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Big New Technical Alpine Climbs in Alaska and Nepal

The Phantom Line and Full Moon Fever are two of the newest bold and committing big mountain lines to be climbed in 2022

Alpinism is alive and well in the Greater Ranges where new routes have been added to several peaks over the past few months. Paul Ramsden and Tim Miller made an alpine-style first ascent of The Phantom Line, a 1,200-metre ED+ up the north face of a previously unclimbed 6,563-metre peak which they called Jugal Spire in the Jugal Himal area of Nepal.

Ramsden, known for his dozens of first ascents in the Himalayas over the years, said he thinks it’s one of the steepest walls in the country. The line they took is the only weakness up the 1.2-kilometre tall granite face. They spent five days climbing.

Ramsden said that he’s mentoring Miller on big mountain routes and that their 37-pitch climb is the first of likely many.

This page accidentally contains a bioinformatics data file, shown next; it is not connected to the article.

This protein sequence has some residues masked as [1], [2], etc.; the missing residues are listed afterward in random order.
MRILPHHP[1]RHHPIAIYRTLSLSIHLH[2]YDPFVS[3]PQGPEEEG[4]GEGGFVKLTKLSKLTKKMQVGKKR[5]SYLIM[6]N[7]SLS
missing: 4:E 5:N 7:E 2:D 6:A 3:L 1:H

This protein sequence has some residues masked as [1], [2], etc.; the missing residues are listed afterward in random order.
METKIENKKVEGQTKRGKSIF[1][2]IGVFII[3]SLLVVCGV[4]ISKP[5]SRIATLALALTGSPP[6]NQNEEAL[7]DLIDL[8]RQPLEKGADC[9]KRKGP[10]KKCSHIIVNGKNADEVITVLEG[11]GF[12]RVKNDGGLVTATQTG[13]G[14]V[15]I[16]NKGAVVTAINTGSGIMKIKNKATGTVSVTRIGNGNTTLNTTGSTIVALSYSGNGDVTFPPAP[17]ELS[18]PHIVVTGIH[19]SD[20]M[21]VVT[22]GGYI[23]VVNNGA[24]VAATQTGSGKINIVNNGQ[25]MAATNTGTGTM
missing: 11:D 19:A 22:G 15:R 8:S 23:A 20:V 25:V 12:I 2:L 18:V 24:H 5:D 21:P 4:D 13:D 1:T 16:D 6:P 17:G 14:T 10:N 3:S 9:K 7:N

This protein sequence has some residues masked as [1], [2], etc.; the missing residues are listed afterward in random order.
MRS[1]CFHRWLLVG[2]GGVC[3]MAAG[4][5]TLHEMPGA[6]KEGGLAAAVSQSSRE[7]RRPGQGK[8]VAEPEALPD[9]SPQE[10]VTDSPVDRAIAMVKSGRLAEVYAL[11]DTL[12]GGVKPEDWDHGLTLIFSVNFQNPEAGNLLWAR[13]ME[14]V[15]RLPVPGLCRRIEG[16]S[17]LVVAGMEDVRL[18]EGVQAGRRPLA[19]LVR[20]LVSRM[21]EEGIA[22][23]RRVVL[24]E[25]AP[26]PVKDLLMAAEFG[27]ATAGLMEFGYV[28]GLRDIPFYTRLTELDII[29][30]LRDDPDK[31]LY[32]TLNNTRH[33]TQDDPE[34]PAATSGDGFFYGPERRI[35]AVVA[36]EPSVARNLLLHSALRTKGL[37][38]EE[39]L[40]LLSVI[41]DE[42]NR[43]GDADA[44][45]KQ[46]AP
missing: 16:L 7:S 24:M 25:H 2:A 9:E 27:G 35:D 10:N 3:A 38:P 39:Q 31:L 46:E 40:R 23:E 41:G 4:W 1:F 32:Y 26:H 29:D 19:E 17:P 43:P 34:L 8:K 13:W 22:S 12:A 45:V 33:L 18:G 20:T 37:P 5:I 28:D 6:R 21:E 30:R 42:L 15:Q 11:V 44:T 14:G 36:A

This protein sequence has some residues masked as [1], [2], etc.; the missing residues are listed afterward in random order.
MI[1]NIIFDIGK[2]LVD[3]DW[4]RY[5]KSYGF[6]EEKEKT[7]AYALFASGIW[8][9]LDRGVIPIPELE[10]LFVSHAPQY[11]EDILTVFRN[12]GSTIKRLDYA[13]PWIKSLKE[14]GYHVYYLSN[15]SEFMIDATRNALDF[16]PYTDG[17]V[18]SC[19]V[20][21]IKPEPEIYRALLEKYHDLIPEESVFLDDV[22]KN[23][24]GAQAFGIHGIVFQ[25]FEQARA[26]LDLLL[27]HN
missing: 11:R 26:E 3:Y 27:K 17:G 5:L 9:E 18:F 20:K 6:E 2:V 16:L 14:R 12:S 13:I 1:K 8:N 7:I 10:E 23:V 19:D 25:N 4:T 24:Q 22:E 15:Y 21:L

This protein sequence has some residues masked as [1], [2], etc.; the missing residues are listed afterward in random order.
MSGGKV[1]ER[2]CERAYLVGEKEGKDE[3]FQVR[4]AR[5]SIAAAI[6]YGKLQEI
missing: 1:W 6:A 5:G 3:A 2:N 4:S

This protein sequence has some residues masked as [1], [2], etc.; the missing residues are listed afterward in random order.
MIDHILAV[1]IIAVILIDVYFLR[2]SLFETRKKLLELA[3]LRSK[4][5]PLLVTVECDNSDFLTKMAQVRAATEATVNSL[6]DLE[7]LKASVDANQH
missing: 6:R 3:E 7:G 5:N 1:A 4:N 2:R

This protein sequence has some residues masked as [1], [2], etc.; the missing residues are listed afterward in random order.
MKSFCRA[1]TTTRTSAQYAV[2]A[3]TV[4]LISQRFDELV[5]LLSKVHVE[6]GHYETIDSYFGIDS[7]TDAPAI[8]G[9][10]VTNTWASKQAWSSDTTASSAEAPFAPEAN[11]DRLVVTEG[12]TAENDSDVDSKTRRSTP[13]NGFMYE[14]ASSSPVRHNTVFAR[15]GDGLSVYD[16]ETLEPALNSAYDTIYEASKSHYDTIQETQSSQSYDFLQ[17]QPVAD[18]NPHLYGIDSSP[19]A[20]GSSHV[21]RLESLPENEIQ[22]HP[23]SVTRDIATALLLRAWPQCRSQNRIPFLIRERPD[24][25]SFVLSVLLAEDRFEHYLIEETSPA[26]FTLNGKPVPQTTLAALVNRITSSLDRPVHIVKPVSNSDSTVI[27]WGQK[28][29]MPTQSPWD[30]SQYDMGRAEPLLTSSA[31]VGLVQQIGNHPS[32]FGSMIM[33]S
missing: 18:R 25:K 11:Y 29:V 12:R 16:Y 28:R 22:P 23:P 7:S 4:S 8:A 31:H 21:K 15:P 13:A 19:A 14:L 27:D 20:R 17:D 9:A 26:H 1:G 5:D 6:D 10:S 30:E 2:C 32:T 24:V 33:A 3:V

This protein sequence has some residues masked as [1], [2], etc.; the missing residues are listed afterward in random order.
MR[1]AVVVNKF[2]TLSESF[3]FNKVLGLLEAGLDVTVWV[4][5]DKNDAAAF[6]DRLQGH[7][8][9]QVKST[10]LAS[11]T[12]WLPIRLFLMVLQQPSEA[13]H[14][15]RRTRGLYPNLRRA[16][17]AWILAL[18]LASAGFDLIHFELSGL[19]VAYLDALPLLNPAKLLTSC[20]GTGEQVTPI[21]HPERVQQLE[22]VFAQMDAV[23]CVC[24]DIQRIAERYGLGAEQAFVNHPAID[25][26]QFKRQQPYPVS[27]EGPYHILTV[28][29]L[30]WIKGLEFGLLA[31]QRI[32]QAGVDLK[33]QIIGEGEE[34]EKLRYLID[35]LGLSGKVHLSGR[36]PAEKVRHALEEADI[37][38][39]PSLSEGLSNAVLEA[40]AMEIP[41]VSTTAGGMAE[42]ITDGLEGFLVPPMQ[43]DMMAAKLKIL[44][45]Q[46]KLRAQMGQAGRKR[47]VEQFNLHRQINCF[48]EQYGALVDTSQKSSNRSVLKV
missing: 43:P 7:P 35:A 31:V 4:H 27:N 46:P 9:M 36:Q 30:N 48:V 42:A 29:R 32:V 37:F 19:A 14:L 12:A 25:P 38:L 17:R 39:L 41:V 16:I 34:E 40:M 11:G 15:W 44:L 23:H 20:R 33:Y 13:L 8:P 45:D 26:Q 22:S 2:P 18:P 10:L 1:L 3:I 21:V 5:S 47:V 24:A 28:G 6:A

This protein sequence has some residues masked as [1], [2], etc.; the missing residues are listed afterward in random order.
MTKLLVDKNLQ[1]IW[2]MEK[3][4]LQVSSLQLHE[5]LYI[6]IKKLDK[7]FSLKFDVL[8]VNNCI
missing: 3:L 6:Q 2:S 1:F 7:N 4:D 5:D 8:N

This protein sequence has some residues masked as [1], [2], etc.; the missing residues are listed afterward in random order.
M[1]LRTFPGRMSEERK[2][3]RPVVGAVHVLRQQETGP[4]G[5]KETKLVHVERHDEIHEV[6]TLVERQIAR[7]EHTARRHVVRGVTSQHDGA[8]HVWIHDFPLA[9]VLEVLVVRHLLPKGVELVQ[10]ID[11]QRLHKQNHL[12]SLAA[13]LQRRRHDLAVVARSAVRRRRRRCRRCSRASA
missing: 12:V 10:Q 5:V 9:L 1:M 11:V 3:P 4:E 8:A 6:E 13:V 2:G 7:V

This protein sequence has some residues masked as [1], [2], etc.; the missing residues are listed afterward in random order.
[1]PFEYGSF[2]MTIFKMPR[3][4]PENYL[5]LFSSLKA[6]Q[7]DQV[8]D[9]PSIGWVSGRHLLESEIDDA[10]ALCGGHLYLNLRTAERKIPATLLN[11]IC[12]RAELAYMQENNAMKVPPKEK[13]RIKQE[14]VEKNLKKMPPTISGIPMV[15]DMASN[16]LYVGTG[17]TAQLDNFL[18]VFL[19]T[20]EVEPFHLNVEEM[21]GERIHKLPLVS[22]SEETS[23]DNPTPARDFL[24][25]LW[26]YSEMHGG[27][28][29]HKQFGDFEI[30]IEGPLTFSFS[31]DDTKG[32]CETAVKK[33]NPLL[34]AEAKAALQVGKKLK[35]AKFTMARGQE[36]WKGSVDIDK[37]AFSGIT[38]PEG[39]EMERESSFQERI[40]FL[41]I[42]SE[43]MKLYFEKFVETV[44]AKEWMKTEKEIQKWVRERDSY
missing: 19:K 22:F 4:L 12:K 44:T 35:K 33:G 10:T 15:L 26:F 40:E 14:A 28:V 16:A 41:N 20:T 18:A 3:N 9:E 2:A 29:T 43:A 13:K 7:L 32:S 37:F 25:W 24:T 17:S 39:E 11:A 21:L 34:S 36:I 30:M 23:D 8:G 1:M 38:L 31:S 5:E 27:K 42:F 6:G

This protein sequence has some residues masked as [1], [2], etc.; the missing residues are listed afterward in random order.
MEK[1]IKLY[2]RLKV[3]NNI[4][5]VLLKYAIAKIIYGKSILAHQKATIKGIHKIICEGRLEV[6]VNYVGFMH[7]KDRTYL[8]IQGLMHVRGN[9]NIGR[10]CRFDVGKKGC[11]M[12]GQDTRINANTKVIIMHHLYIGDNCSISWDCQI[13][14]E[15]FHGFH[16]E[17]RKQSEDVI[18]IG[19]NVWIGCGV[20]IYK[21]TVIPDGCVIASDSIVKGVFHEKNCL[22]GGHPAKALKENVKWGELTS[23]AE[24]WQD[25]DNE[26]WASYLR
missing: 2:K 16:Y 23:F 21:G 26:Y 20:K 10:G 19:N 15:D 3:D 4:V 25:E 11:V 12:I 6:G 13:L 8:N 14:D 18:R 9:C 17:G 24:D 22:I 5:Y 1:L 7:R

And in Alaska, Clint Helander and August Franzen made the first ascent of Full Moon Fever on the West Buttress of Mount Hunter. The grade of AK6 M7 A1 AI4 makes it one of the most technical climbs on this side of Hunter.

“By the end of the day, we skied nine miles up the Ramen Valley and established ourselves several pitches up on the lower ice ridge at a wonderful bivy,” said Helander. “The next day, we climbed past our 2021 high point on the rocky buttress.”

They completed the buttress on their third day of climbing and reach the remote south summit. On the fourth day, they crossed the huge ice plateau and summited all three peaks of Hunter, something few climbers have done. The descended the Ramen Couloir in three hours from the summit.

In April, Helander and Andres Marin made the first ascent of The Shaft of the Abyss VI AI5R M5 90-degree snow A0 on Pyramid Peak. Read more about that epic new route here.